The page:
It is going to be a mammoth task. Not only do the 9,000 letters have to read, but to make matters worse Whistler's writing is a tiny scrawl and difficult to decipher. Researching, cataloguing, annotating and transcribing them is taking so long that Nigel Thorp, director of the centre, does not expect to publish the first of (probably) nine hefty volumes for three or four years. Thereafter publishing at a rate of perhaps a volume a year.

Whistler's contemporaries might be surprised that it has taken so long for us to recognise him as a man of letters; the artist's witty, often acerbic, correspondence was regularly published in the press. But they would also be surprised by the private man revealed behind the high-profile public figure. In his day, Whistler was widely seen as a litigious self-publicist and flamboyant dandy, arrogant and self-satisfied. It is a reputation that has stuck. 'Most historians have continued to be seduced by Whistler as a public persona,' says Thorp. 'They have been taken in by press reports, the bravura, the quarrels and the lawsuits. No one has really gone through the correspondence and evaluated the way it shows a more complex personality.'

A man who in public proclaimed a work of his was 'one of the finest specimens of high art in decoration in the kingdom', in private writes of regularly waking at night in a cold sweat about his work. In one note, he confides, 'the trouble and agonies I have had . . . and loss of time - for time is taken by Doubt . . .'

Although Whistler was to become one of the leading figures in the latter half of the last century, recognition came late - not until he was well into his fifties. His letters reflect his struggle against critics who searched his paintings in vain for narrative or form, unable to appreciate the reduction of detail to its barest minimum. In their eyes, his pictures were 'Mr Whistler's jokes' or 'disastrous failures'. One Philadelphia newspaper wrote in 1910 of 'fools enough to be interested in that eccentric humbug in Art, Whistler'. In 1871, when he exhibited his portrait of his mother, with a title, Arrangement in Grey and Black, which conveyed its abstract nature, a contemporary critic wrote, 'another of Mr Whistler's experiments. It is not a picture . . .'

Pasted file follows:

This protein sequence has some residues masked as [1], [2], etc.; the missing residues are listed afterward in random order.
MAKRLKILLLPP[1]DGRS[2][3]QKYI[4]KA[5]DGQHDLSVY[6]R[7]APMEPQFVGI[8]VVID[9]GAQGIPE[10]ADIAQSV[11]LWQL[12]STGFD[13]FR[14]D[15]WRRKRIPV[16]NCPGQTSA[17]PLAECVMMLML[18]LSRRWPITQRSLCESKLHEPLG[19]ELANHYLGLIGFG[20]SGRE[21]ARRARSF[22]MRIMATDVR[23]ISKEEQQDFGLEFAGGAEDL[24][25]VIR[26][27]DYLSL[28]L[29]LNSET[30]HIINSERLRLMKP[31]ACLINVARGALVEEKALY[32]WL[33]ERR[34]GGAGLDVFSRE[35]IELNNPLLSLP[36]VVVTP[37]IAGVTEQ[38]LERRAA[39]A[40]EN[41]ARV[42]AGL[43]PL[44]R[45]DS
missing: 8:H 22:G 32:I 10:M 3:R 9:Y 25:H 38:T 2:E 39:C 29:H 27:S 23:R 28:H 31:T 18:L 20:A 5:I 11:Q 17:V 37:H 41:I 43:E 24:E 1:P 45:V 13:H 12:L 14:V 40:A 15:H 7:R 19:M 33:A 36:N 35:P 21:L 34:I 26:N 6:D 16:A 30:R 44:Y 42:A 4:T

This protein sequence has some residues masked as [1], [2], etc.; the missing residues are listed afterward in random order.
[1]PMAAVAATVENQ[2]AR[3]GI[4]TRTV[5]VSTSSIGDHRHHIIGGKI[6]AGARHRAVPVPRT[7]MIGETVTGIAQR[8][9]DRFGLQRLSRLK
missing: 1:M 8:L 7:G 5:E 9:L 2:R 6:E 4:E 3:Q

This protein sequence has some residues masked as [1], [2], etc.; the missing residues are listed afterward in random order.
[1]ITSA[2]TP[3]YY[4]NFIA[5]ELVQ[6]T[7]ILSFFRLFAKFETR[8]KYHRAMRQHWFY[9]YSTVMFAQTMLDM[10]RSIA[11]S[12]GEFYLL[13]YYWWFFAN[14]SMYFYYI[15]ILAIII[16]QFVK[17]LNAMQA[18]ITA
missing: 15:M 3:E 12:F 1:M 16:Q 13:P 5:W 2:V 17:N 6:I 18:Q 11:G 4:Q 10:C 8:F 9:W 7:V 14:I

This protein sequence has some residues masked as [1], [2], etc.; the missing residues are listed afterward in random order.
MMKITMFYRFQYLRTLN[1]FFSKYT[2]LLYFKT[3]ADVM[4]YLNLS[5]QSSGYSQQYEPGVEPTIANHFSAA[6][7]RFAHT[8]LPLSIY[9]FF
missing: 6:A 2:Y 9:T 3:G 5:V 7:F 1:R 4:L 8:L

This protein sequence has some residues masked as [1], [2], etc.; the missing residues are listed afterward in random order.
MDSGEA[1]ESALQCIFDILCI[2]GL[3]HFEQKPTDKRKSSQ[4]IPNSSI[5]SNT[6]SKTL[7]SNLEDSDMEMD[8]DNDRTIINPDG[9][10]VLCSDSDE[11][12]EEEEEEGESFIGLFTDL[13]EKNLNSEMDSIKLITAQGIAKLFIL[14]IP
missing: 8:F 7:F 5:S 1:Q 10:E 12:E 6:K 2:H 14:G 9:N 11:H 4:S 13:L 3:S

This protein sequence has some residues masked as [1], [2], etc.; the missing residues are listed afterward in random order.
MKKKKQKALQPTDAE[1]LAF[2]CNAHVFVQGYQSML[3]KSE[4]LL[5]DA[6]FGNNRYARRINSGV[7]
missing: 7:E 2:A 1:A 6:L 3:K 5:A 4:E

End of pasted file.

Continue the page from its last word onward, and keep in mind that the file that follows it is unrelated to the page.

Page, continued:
Whistler frequently lashed out at his critics. Some 15 books of press cuttings, most of which he compiled, are in the Glasgow collection. Across one review, which criticises his painting, Symphony in White, for having colours in it, Whistler has scrawled: 'Can anything be more amazing than the stultified prattle of this poor person? . . . Good God, did this ass . . . in his astounding wisdom believe that a Symphony in F contains no other note but . . . a continued repetition of F F F. Fool.'